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Br J Med Med Res. 2011;1(4):346-355.

Didanosine Exposure and Noncirrhotic Portal Hypertension in a HIV Clinic in North America: a Follow-up Study.

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1
Department of Medicine, University of California at San Diego, San Diego, California, United States.

Abstract

AIMS:

To describe: 1) our cohort of patients diagnosed with NCPH in a HIV academic clinic in North America, and 2) longitudinal follow-up and outcomes of patients following NCPH diagnosis.

STUDY DESIGN:

Retrospective case series.

PLACE AND DURATION OF STUDY:

Owen clinic, University of California, San Diego, United States, between October 1990 and December 2010.

METHODOLOGY:

We describe a cohort of patients diagnosed with NCPH in a HIV academic clinic with emphasis on their follow-up and outcomes after NCPH diagnosis.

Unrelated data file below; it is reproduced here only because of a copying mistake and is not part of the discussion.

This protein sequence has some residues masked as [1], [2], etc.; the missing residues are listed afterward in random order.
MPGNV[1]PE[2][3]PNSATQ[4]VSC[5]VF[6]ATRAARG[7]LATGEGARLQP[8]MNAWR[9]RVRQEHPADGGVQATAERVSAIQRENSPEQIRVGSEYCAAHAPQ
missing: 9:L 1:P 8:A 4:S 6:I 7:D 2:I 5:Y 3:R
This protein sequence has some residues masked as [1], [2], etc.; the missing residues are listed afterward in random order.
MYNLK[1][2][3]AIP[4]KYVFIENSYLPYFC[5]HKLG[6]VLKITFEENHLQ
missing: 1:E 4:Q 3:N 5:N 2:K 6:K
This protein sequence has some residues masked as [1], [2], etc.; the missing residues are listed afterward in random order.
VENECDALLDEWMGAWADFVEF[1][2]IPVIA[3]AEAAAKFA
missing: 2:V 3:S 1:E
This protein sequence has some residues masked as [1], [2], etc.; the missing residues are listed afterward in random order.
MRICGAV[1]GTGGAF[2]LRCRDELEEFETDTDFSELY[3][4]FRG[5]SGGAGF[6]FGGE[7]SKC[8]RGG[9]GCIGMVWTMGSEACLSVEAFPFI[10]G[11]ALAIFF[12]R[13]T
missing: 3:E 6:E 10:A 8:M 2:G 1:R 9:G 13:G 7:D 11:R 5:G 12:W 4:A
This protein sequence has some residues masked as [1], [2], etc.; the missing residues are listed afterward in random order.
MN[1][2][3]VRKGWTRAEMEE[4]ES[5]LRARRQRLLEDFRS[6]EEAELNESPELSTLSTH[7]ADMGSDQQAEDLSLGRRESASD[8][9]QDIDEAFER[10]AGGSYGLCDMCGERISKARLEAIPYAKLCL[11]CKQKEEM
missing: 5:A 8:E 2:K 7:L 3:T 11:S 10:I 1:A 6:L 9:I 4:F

RESULTS:

During the study period, eight HIV-infected men were diagnosed with NCPH. All patients were exposed to Didanosine (ddI) for a median of 37 months. One patient died soon after NCPH diagnosis due to a condition unrelated to NCPH. The other seven patients have received B-blocker therapy and annual esophago-gastro-duodenectomy screenings with banding of esophageal varices when indicated and remain still alive. Three patients were on ddI at the time of NCPH diagnosis. In one patient ddI was discontinued shortly after NCPH diagnosis. The other two patients continued to use ddI after NCPH diagnosis and developed recurrent upper gastrointestinal bleeding in the subsequent 2 years, requiring revascularization interventions. The four patients that were already off ddI at the time of NCPH diagnosis have been followed for a median of 6 years. These four patients remained minimally symptomatic for up to 16 years of follow-up from NCPH diagnosis.

CONCLUSION:

When ddI was discontinued before portal hypertension was clinically apparent the progression of NCPH appeared to subside without major clinical complications.

PMID:
22268001
PMCID:
PMC3261794
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